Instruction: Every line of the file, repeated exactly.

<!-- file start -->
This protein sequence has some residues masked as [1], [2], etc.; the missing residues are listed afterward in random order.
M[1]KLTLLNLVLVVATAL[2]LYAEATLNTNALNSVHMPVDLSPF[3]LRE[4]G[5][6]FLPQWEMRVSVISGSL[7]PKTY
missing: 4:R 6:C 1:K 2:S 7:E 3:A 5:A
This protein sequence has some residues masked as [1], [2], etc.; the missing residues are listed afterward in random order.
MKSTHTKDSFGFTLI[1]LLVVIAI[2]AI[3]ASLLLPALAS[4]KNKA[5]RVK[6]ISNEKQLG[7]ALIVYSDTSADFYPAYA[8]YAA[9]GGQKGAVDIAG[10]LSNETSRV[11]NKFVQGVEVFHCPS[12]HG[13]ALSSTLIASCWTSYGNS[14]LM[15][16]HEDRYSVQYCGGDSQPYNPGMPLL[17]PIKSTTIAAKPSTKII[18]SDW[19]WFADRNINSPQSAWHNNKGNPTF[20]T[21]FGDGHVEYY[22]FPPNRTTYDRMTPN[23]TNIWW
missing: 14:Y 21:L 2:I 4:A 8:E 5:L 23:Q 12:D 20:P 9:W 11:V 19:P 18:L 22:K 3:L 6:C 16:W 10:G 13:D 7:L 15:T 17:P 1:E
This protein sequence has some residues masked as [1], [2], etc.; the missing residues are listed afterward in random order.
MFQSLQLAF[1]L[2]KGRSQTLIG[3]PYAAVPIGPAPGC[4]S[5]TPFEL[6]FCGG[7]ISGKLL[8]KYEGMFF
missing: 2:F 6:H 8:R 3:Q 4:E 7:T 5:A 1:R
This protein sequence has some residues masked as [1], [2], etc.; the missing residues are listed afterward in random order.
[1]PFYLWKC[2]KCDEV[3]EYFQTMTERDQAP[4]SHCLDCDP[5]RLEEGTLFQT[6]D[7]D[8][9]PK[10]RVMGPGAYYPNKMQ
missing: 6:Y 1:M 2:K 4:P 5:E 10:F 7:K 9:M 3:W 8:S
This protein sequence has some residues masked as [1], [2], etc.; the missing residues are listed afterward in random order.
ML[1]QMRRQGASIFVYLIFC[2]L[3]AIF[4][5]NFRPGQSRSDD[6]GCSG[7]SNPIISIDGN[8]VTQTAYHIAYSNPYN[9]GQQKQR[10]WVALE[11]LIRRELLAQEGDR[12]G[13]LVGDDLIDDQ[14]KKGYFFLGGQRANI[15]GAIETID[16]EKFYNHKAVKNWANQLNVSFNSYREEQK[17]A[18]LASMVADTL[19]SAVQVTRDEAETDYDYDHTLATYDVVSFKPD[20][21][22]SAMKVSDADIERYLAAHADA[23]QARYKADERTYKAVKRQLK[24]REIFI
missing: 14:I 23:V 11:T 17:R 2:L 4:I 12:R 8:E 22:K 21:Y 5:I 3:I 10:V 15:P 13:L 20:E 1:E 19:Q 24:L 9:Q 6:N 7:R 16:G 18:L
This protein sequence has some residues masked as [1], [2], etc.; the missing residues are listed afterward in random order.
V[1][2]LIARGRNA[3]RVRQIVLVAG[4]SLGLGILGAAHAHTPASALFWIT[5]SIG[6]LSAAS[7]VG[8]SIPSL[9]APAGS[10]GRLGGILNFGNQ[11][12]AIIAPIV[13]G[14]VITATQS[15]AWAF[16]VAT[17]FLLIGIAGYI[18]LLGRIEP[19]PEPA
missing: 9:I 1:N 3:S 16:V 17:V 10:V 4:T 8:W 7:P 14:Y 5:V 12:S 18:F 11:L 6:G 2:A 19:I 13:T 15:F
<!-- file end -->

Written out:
This protein sequence has some residues masked as [1], [2], etc.; the missing residues are listed afterward in random order.
M[1]KLTLLNLVLVVATAL[2]LYAEATLNTNALNSVHMPVDLSPF[3]LRE[4]G[5][6]FLPQWEMRVSVISGSL[7]PKTY
missing: 4:R 6:C 1:K 2:S 7:E 3:A 5:A
This protein sequence has some residues masked as [1], [2], etc.; the missing residues are listed afterward in random order.
MKSTHTKDSFGFTLI[1]LLVVIAI[2]AI[3]ASLLLPALAS[4]KNKA[5]RVK[6]ISNEKQLG[7]ALIVYSDTSADFYPAYA[8]YAA[9]GGQKGAVDIAG[10]LSNETSRV[11]NKFVQGVEVFHCPS[12]HG[13]ALSSTLIASCWTSYGNS[14]LM[15][16]HEDRYSVQYCGGDSQPYNPGMPLL[17]PIKSTTIAAKPSTKII[18]SDW[19]WFADRNINSPQSAWHNNKGNPTF[20]T[21]FGDGHVEYY[22]FPPNRTTYDRMTPN[23]TNIWW
missing: 14:Y 21:L 2:I 4:A 8:E 5:L 23:Q 12:D 20:P 9:W 11:V 19:P 18:L 22:K 3:L 6:C 16:W 10:G 13:D 7:L 15:T 17:P 1:E
This protein sequence has some residues masked as [1], [2], etc.; the missing residues are listed afterward in random order.
MFQSLQLAF[1]L[2]KGRSQTLIG[3]PYAAVPIGPAPGC[4]S[5]TPFEL[6]FCGG[7]ISGKLL[8]KYEGMFF
missing: 2:F 6:H 8:R 3:Q 4:E 7:T 5:A 1:R
This protein sequence has some residues masked as [1], [2], etc.; the missing residues are listed afterward in random order.
[1]PFYLWKC[2]KCDEV[3]EYFQTMTERDQAP[4]SHCLDCDP[5]RLEEGTLFQT[6]D[7]D[8][9]PK[10]RVMGPGAYYPNKMQ
missing: 6:Y 1:M 2:K 4:P 5:E 10:F 7:K 9:M 3:W 8:S
This protein sequence has some residues masked as [1], [2], etc.; the missing residues are listed afterward in random order.
ML[1]QMRRQGASIFVYLIFC[2]L[3]AIF[4][5]NFRPGQSRSDD[6]GCSG[7]SNPIISIDGN[8]VTQTAYHIAYSNPYN[9]GQQKQR[10]WVALE[11]LIRRELLAQEGDR[12]G[13]LVGDDLIDDQ[14]KKGYFFLGGQRANI[15]GAIETID[16]EKFYNHKAVKNWANQLNVSFNSYREEQK[17]A[18]LASMVADTL[19]SAVQVTRDEAETDYDYDHTLATYDVVSFKPD[20][21][22]SAMKVSDADIERYLAAHADA[23]QARYKADERTYKAVKRQLK[24]REIFI
missing: 14:I 23:V 11:T 17:R 2:L 4:I 12:R 8:E 22:K 21:Y 5:I 3:I 10:V 15:P 13:L 20:E 1:E 19:Q 24:L 9:Q 6:N 7:R 16:G 18:L
This protein sequence has some residues masked as [1], [2], etc.; the missing residues are listed afterward in random order.
V[1][2]LIARGRNA[3]RVRQIVLVAG[4]SLGLGILGAAHAHTPASALFWIT[5]SIG[6]LSAAS[7]VG[8]SIPSL[9]APAGS[10]GRLGGILNFGNQ[11][12]AIIAPIV[13]G[14]VITATQS[15]AWAF[16]VAT[17]FLLIGIAGYI[18]LLGRIEP[19]PEPA
missing: 9:I 1:N 3:S 16:V 17:V 10:V 4:T 8:W 7:P 14:Y 5:V 12:S 18:F 11:L 6:G 2:A 19:I 13:T 15:F